2010 - Edgewater North
2010 Fall Tour of Homes
September 19, 2010
Welcome to the 22nd Annual Edgewater Historical Society Home Tour
Editor’s note: To respect the privacy of the homeowners while making the historical information available for research, most names and street addresses have been removed from the online version of the “tour booklet.” The original printed booklets are all available at the Edgewater Historical Society Museum.
Text and some images for this online “tour booklet” were copied from the printed booklet. Copyright © 2010 Edgewater Historical Society.
For individual home descriptions, select an address at the left.
Our tour today includes the two subdivisions in what today we call Edgewater North and one subdivision in the northeast section of Edgewater Glen, where our tour begins.
The first subdivision to be recorded was Brockhausen and Fischer’s 1st Addition to Edgewater (see “A” on the Sanborn map below). It was recorded in December of 1890 and is the largest subdivision in the area. The name comes from Theodore Brockhausen, who was the notary, and William D. Fischer, who was the landowner. It is bounded on the north by Devon, on the east by Broadway, on the south by a line approximately 300 feet north of Granville, and on the west by Glenwood. Originally, Broadway was known as Evanston Ave, Granville was Grand and Glenwood was Southport. In addition, within the subdivision a number of the streets had different names. Magnolia was Charlton, Lakewood was Fischer (guess where that name came from!) and Wayne was Euclid.
Devon Avenue, a major boundary, was surveyed as a road from Little Fort Road (Lincoln Avenue) to Lake Michigan in 1863 and was widened in 1869. It forms the northern boundary of what we today call Edgewater.
The second subdivision to be recorded was John N. Young’s Grand Avenue Addition to Chicago. It was recorded in March of 1891. It is bounded on the north by the southern boundary of Brockhausen and Fischer’s Addition, on the east by Broadway, on the south by the north side of Granville, and on the west by Glenwood (see “B” on the Sanborn map below).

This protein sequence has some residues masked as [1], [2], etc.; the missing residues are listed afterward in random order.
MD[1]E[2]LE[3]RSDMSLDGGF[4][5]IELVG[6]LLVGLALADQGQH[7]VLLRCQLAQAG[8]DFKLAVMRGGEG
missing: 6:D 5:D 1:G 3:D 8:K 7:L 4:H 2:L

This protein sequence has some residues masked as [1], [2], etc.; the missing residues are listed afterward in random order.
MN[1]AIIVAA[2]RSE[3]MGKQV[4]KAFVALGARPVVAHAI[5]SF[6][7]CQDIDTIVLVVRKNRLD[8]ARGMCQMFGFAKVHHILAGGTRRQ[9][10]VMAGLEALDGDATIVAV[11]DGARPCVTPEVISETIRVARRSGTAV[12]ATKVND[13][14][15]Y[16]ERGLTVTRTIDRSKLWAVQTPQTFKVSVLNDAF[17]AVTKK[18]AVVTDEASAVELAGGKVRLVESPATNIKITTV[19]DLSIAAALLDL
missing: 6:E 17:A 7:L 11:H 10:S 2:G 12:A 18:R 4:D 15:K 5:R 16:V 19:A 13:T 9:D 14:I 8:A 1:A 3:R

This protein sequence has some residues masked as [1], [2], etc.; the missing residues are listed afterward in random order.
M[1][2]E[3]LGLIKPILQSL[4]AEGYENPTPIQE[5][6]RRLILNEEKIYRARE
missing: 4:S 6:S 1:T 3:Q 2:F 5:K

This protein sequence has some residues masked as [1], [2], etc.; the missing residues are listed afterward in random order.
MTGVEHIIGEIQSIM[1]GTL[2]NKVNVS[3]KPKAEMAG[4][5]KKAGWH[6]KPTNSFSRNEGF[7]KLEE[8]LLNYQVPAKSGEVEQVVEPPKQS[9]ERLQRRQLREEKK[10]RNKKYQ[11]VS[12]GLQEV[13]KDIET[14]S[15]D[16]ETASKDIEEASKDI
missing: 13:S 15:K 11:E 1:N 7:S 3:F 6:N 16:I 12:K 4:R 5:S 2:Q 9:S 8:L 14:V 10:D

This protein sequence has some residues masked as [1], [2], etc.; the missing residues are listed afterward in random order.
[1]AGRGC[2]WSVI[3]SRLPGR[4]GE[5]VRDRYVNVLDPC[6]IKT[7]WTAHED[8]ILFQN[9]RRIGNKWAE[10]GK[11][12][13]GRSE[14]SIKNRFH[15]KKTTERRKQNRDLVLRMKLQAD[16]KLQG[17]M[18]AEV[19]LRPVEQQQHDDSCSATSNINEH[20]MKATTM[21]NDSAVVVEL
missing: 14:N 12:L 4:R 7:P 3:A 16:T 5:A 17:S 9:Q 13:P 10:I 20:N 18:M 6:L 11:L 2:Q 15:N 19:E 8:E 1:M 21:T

The third subdivision, where our tour starts, represents a sliver of the northeast part of what we now call Edgewater Glen. It is the Brost and Kemper Subdivision and is bounded on the north by the south side of Granville, on the east by Broadway, on the south by the north side of Hood and on the west by Glenwood. The subdivision was recorded in April of 1892 and is named for Peter Brost and William Kemper. It was developed by the Brost family, which used to have a house moving business. Until recently, Mildred Merrill, the great niece of Peter Brost, lived in the home of her father (Peter M. Brost), which was bought in 1909 (see “C” on the Sanborn map below).
You’ll notice that the west side of Broadway and the east side of Glenwood form the eastern and western boundaries of all three subdivisions. They also form the boundaries of many other subdivisions. Interestingly, no Edgewater subdivision extends beyond either street.
Although all three subdivisions originated in the early 1890s, actual development within them was slow – very slow. The 1905 Sanborn fire map (reproduced at the right) shows only 41 residential structures in all three subdivisions combined. Magnolia had 17 structures, Lakewood had six, and Wayne had only one. The Brost and Kemper subdivision had only eight residential structures.
The next snapshot in time was October of 1909 (4 to 5 years later), when most of the city was converted to the current street numbering system. The official street number conversion table showed more than a trebling in the number of residential structures – 132. Still, while the growth in this short period of time was considerable from a percentage vantage point, there remained many a vacant lot. It really wasn’t until America’s entry into WWI in 1917 that the three subdivisions were fully developed.
Edgewater was the name used by John L. Cochran when he began his plan for a suburb in 1885. His first subdivision was bounded on the north by Bryn Mawr, on the east by Sheridan Road, on the south by Foster, and on the west by Broadway. By 1889, he had added the area north of Thorndale and south of Devon to his holdings. Again, the western boundary was Broadway. However, north of Bryn Mawr, the eastern boundary was the Lake. He also persuaded the Chicago, Milwaukee and St. Paul Railroad to open a station at North Edgewater (Granville) – see photo below. This railroad ran where the CTA’s red line now runs through Edgewater. Based on the evidence, the station stop was added before May of 1891. It was probably this event, or the knowledge of its coming, that led to the three subdivisions being recorded and the early sale of homes in the area.
By the early years of the 20th Century, the construction of single family homes began to give way to two-flats and then larger buildings, primarily on the corners. There was no citywide zoning ordinance until the early 1920s, so the only rules that were enforced were the rules or covenants set forth by the developers. It appears that a set-back was agreed upon at about 15 to 20 feet. One house on our tour is set further back, perhaps indicating it was the first house or was built earlier than the others.